Letting Wall St. hang … It's one thing for President Obama to attack Wall Street as the place fat cats roam free as proof, a class warrior justifying all the mainly useless banking regulations he's imposed since the 2008 financial crisis. It's quite another thing for New York's elected officials to let him get away with the big lie that's costing New Yorkers jobs and squeezing our finances. In other words, where's Chuck Schumer when you need him? MIA, it turns out. Ditto for our other senator, Kirsten Gillibrand, and Gov. Andrew Cuomo. As new banking regs continue to take effect, Wall Street keeps shrinking, wreaking havoc on local employment and the state and city budgets. And it's likely to get worse. – New York Post
Dominant Social Theme: These Masters of the Universe shall expand forever. They are despicable and all-powerful.
Free-Market Analysis: Wall Street – an intermediating industry – has been cast lately as the cynosure of evil, the center of maleficence. Whatever is wrong with the world springs from Wall Street – or so some think, especially the Occupy Wall Street crowd.
But now it appears that Wall Street has come on tough times, brought down by a combination of regulatory overkill, economic malaise and over-capacity.
Wall Street, that deal-making machine everyone loves to hate, is going through massive shrinkage. It's not what it used to be, and soon it will be even less than that. Here's more from the article above:
Last week, JP Morgan announced that it will shed 17,000 jobs over the next two years. That follows similar cuts announced by Morgan Stanley, Citigroup, Bank of America, Barclays and even the hyper-profitable Goldman Sachs.
Yes, these cutbacks are spread over offices around the country and the world, and Morgan is saying many of these job losses won't be local. But New York City still gets hit hard: Banks employ more people in New York than anywhere else in the country, so New York will take much of the pain.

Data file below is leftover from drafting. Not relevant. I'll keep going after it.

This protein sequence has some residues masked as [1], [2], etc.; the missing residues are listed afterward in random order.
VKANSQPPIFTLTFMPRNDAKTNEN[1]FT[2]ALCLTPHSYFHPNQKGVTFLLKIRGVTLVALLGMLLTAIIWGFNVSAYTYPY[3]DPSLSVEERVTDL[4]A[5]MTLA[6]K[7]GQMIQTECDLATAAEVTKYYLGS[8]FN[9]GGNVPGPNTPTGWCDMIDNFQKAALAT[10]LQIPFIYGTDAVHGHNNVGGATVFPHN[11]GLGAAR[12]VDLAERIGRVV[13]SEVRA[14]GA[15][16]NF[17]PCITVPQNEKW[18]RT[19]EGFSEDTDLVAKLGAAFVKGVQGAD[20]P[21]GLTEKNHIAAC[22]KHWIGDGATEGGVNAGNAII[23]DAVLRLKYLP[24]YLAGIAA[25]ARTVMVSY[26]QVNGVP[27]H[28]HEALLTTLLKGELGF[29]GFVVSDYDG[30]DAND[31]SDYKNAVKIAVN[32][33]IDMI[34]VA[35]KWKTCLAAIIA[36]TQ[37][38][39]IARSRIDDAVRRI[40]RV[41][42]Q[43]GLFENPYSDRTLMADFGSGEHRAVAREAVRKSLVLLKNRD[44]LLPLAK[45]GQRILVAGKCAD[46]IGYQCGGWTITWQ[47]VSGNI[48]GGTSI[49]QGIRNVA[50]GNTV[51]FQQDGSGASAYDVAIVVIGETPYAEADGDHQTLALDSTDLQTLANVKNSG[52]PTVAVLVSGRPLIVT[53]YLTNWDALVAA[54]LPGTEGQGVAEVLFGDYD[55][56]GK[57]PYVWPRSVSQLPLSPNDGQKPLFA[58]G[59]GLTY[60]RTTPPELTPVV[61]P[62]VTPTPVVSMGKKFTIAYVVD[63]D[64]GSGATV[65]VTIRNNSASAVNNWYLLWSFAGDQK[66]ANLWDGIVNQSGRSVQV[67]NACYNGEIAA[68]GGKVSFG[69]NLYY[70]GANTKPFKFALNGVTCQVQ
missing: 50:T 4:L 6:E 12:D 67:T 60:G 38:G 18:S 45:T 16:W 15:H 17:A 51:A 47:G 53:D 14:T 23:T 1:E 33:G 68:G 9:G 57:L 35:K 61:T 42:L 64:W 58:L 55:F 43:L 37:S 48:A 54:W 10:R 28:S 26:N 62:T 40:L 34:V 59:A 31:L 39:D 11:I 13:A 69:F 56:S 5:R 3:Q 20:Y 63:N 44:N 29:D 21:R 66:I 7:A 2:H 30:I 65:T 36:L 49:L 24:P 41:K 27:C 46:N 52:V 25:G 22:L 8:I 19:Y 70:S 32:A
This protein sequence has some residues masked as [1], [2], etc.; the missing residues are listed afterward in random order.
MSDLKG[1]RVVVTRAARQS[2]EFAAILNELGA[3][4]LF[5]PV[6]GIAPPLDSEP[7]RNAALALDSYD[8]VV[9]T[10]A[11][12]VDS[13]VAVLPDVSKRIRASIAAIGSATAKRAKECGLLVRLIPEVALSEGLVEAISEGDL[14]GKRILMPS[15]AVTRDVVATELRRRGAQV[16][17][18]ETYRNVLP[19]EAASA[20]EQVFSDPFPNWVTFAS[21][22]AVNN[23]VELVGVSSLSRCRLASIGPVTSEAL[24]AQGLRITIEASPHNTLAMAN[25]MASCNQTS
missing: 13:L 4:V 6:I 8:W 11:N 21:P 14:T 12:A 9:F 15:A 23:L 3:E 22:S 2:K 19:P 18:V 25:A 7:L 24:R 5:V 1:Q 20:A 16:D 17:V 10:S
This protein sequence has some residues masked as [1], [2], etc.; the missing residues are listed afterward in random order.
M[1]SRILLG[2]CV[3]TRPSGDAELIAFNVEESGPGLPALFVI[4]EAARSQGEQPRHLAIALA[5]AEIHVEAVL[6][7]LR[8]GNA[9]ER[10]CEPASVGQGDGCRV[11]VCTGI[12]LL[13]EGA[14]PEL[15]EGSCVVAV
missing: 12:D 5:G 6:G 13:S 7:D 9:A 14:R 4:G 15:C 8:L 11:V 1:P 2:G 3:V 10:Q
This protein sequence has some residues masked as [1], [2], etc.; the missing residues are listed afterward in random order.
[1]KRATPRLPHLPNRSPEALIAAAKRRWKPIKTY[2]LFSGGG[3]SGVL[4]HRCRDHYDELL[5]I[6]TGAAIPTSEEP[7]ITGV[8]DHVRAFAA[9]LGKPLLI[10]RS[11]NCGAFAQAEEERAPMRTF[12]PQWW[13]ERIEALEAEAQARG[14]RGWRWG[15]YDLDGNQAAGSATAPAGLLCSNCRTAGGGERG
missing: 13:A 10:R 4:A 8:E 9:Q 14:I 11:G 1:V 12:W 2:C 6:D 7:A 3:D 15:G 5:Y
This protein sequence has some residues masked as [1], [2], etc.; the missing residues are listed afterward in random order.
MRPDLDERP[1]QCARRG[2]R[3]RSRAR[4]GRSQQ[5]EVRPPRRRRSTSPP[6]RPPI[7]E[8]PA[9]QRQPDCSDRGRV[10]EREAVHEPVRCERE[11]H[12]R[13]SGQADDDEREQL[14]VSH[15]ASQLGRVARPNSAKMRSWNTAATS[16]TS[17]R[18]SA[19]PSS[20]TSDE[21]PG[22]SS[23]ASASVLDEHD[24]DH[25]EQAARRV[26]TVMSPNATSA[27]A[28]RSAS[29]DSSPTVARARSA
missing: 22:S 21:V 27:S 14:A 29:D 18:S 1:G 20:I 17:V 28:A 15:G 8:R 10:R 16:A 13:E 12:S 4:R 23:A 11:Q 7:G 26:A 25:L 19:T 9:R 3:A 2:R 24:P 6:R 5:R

It's already taken plenty. Just a few years ago, Wall Street accounted for 20 percent of the state's tax revenues and 12 percent of the city's; now those figures are down to 14 percent and 7 percent.
And the people I speak to say the job cuts will keep on coming until executives can figure out exactly how many people they can afford to employ in this regulatory environment.
We are not reproducing parts of this article to evoke a sense of sorrow or even melancholy reflection. The shrinkage of Wall Street is one of only a few blessings to come out of the country's endless recession. But it is noteworthy because Wall Street has been such a big target of both Washington, DC and the mainstream media.
We've always pointed out that Wall Street is mainly a business, and that its power and profitability stem from central bank money printing. Without never-ending waves of monopoly fiat money, modern Wall Street – modern finance, in fact – would not exist.
When economies go into meltdown, the securities industry gets blamed and financial centers fall into disrepute. Money Power is loath to accept blame. And thus bankers and financiers are trotted out – unwillingly, of course, and usually in astonishment. Wealthy and often arrogant patsies, they make great villains. Washington regulates them. The media vilifies them.
And as we've pointed out in numerous articles, this allows the blame to be shifted away from where it really belongs, which is with monopoly central banking itself and the handful of individuals and families that have set up this current dysfunctional and brutal money methodology.